For the last 3 months I have swum laps in my local aquatic centre’s outdoor 50 metre pool up to 6 times a week. On most occasions I rewarded myself with a sauna and spa for slogging it out and drinking chlorinated water in the winter weather.

My stroke has improved massively although I still have a fair way to go. Last week Sally gave me a follow-up coaching lesson. My primary element to correct is bending my elbow in the ‘pull’ instead of using a straight arm. Other improvements required are looking further forward instead of directly below and lifting my head out slightly when breathing instead of a long way. To assist with my drills, I have a pull-buoy, fins and hand paddles.

Going forward, after more training sessions in the pool, I will focus on swimming in the sea using a triathlon wetsuit to mimic race conditions. The wetsuit and the sea water will improve buoyancy and the wetsuit will also reduce drag. The sea also provides variable conditions with waves, currents and creatures.


Last week I revisited Andrew Budge of Trysport to fit the aero bars and other parts ordered at his request and adjust the bike to suit my dimensions. This week I set up my CycleOps Fluid 2 bike trainer in the lounge room and undertook my first cycle session assisted by the awesomeness of the Pearl Jam Twenty 3-Disc Deluxe Edition DVD. I’m less concerned about the bike part of the triathlon as long as I put in the training hours.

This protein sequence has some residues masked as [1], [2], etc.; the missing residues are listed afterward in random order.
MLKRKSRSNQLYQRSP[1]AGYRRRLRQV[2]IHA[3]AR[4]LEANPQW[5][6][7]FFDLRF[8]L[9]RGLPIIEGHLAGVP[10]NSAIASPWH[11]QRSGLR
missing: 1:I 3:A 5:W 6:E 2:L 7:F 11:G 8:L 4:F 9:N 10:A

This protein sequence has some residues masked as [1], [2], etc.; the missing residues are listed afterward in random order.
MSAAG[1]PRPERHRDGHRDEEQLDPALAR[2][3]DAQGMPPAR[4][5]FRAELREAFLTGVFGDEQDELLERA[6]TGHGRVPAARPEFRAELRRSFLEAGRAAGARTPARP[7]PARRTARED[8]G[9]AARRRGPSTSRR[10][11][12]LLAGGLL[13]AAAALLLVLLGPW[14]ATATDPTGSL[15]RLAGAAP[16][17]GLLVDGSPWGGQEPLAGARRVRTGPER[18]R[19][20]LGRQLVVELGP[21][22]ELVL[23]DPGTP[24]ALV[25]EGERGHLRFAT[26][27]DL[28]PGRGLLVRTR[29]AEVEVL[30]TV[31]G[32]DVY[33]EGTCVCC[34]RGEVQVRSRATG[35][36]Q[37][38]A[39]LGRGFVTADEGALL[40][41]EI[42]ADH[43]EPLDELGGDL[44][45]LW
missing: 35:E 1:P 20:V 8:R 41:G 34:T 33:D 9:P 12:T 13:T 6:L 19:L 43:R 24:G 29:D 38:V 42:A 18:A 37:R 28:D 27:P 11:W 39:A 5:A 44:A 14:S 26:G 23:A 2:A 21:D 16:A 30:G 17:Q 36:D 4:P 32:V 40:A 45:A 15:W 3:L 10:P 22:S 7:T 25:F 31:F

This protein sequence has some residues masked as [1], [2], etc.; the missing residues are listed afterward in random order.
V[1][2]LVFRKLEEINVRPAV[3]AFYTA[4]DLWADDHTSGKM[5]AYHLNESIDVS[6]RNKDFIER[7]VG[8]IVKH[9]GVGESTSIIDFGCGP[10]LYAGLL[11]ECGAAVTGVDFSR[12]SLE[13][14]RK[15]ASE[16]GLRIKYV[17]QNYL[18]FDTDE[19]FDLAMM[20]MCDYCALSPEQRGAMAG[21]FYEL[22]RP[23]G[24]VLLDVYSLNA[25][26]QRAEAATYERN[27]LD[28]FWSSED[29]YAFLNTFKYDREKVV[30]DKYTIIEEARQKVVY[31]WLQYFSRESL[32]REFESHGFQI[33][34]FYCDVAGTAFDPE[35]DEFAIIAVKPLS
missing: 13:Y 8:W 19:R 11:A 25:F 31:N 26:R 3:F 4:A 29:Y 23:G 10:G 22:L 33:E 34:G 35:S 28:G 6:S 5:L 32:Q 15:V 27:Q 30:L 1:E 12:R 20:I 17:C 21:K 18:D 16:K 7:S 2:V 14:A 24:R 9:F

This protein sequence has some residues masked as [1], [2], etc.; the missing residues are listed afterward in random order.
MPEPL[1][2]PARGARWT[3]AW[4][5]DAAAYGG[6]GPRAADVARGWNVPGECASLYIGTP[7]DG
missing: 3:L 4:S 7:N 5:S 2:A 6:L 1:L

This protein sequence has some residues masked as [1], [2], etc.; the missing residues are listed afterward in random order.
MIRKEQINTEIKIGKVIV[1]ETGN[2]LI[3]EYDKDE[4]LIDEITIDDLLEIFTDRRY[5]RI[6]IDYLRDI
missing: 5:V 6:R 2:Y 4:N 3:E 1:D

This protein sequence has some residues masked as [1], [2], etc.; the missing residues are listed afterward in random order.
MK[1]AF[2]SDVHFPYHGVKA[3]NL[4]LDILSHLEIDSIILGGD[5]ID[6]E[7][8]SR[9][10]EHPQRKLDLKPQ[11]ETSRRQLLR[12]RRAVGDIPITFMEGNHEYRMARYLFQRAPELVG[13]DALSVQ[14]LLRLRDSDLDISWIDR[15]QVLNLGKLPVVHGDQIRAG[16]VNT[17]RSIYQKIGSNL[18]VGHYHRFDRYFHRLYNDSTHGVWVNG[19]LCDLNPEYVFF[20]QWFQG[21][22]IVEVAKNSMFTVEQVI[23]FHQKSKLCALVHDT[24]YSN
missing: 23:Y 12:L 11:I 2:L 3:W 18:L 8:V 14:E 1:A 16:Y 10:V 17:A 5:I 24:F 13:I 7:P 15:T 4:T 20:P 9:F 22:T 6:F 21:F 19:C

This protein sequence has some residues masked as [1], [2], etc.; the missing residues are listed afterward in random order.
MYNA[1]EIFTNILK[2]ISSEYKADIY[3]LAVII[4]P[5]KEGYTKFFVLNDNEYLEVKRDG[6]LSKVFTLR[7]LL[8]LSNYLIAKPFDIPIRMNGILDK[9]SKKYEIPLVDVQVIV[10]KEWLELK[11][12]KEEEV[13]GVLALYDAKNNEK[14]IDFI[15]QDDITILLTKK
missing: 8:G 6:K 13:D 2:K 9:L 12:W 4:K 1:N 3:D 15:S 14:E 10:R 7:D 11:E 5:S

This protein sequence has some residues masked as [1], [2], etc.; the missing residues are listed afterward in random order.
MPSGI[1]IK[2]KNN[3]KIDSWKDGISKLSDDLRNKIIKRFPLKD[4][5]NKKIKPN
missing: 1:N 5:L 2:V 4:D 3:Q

Having completed 3 half marathons this year, one may think I’m ready for this leg of the triathlon. However, this is not the case. Running immediately after a bike ride is very different to running independently and is requires specific practise.

A bike ride followed by a run is called a ‘brick’ session and these are extremely important when training for a triathlon. My peak training aim is a 3 hour bike ride followed by a 1.5 to 2 hour run.

Fantastic fitness will be a positive side-effect of the triathlon training and I’m looking forward to that. Two months to go!

Roast pork, cauliflower potato bake, spicy apple salsa, broccoli

Roast pork, cauliflower potato bake, spicy apple salsa, broccoli

Last night’s dinner:

  • Rolled roast pork: rubbed in olive oil and then thyme salt and cooked in the Weber Baby Q
  • Cauliflower and potato bake topped with tulum cheese with nigella seeds and cooked in the conventional oven
  • Boiled broccoli
  • Spicy apple salsa left to slowly cook for a few hours on the stove

The roast pork turned out very well and although not all the skin crisped, there was enough crackling. The apple salsa, cauliflower and potato bake and broccoli, with their contrasting tastes and textures all complemented the pork.